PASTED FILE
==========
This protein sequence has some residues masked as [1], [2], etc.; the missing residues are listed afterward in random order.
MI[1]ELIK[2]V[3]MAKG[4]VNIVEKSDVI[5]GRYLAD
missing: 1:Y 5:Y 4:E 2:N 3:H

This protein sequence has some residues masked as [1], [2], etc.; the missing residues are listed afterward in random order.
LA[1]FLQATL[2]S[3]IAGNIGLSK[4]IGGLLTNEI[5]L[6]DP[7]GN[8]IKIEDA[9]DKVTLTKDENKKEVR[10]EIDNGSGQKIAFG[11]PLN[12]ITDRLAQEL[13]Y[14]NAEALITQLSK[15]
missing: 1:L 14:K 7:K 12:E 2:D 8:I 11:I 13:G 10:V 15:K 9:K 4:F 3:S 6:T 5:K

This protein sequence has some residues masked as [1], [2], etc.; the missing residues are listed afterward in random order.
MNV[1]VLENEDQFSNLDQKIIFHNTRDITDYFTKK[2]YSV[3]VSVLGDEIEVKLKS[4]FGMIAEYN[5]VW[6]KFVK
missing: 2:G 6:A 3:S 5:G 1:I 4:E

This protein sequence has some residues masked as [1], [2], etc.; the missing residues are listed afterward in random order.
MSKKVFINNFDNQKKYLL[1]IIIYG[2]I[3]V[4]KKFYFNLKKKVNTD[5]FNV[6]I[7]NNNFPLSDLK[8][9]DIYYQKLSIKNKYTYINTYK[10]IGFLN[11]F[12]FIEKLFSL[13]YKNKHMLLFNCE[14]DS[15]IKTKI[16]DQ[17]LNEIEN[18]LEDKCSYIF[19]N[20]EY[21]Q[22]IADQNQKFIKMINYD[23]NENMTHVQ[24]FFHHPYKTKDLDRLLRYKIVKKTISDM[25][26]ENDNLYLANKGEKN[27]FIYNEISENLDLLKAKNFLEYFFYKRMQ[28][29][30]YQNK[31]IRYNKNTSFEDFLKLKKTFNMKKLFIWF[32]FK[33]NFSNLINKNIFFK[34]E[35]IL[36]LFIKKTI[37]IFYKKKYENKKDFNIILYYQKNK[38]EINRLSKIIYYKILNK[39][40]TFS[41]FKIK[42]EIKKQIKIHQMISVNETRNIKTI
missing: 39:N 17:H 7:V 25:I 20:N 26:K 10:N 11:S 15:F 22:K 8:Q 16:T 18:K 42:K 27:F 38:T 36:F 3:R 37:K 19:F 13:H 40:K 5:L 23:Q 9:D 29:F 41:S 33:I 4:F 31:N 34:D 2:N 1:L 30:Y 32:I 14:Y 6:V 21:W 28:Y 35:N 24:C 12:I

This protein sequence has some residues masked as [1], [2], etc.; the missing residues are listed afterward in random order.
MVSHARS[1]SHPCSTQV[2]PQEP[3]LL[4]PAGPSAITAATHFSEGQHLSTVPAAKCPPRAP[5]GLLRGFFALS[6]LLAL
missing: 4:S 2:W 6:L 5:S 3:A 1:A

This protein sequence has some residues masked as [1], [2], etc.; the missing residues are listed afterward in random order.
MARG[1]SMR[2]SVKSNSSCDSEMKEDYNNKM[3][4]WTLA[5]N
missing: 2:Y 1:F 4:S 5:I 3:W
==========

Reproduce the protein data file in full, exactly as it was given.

This protein sequence has some residues masked as [1], [2], etc.; the missing residues are listed afterward in random order.
MI[1]ELIK[2]V[3]MAKG[4]VNIVEKSDVI[5]GRYLAD
missing: 1:Y 5:Y 4:E 2:N 3:H

This protein sequence has some residues masked as [1], [2], etc.; the missing residues are listed afterward in random order.
LA[1]FLQATL[2]S[3]IAGNIGLSK[4]IGGLLTNEI[5]L[6]DP[7]GN[8]IKIEDA[9]DKVTLTKDENKKEVR[10]EIDNGSGQKIAFG[11]PLN[12]ITDRLAQEL[13]Y[14]NAEALITQLSK[15]
missing: 1:L 14:K 7:K 12:E 2:D 8:I 11:I 13:G 10:V 15:K 9:K 4:F 3:S 6:T 5:K

This protein sequence has some residues masked as [1], [2], etc.; the missing residues are listed afterward in random order.
MNV[1]VLENEDQFSNLDQKIIFHNTRDITDYFTKK[2]YSV[3]VSVLGDEIEVKLKS[4]FGMIAEYN[5]VW[6]KFVK
missing: 2:G 6:A 3:S 5:G 1:I 4:E

This protein sequence has some residues masked as [1], [2], etc.; the missing residues are listed afterward in random order.
MSKKVFINNFDNQKKYLL[1]IIIYG[2]I[3]V[4]KKFYFNLKKKVNTD[5]FNV[6]I[7]NNNFPLSDLK[8][9]DIYYQKLSIKNKYTYINTYK[10]IGFLN[11]F[12]FIEKLFSL[13]YKNKHMLLFNCE[14]DS[15]IKTKI[16]DQ[17]LNEIEN[18]LEDKCSYIF[19]N[20]EY[21]Q[22]IADQNQKFIKMINYD[23]NENMTHVQ[24]FFHHPYKTKDLDRLLRYKIVKKTISDM[25][26]ENDNLYLANKGEKN[27]FIYNEISENLDLLKAKNFLEYFFYKRMQ[28][29][30]YQNK[31]IRYNKNTSFEDFLKLKKTFNMKKLFIWF[32]FK[33]NFSNLINKNIFFK[34]E[35]IL[36]LFIKKTI[37]IFYKKKYENKKDFNIILYYQKNK[38]EINRLSKIIYYKILNK[39][40]TFS[41]FKIK[42]EIKKQIKIHQMISVNETRNIKTI
missing: 39:N 17:H 7:V 25:I 20:N 26:K 10:N 11:S 15:F 22:K 8:Q 16:T 18:K 42:K 27:F 38:T 36:F 3:R 37:K 19:F 13:H 40:K 5:L 23:Q 9:D 29:F 41:S 33:I 4:F 31:N 34:D 2:N 1:L 30:Y 32:I 14:Y 6:V 21:W 28:Y 35:N 24:C 12:I

This protein sequence has some residues masked as [1], [2], etc.; the missing residues are listed afterward in random order.
MVSHARS[1]SHPCSTQV[2]PQEP[3]LL[4]PAGPSAITAATHFSEGQHLSTVPAAKCPPRAP[5]GLLRGFFALS[6]LLAL
missing: 4:S 2:W 6:L 5:S 3:A 1:A

This protein sequence has some residues masked as [1], [2], etc.; the missing residues are listed afterward in random order.
MARG[1]SMR[2]SVKSNSSCDSEMKEDYNNKM[3][4]WTLA[5]N
missing: 2:Y 1:F 4:S 5:I 3:W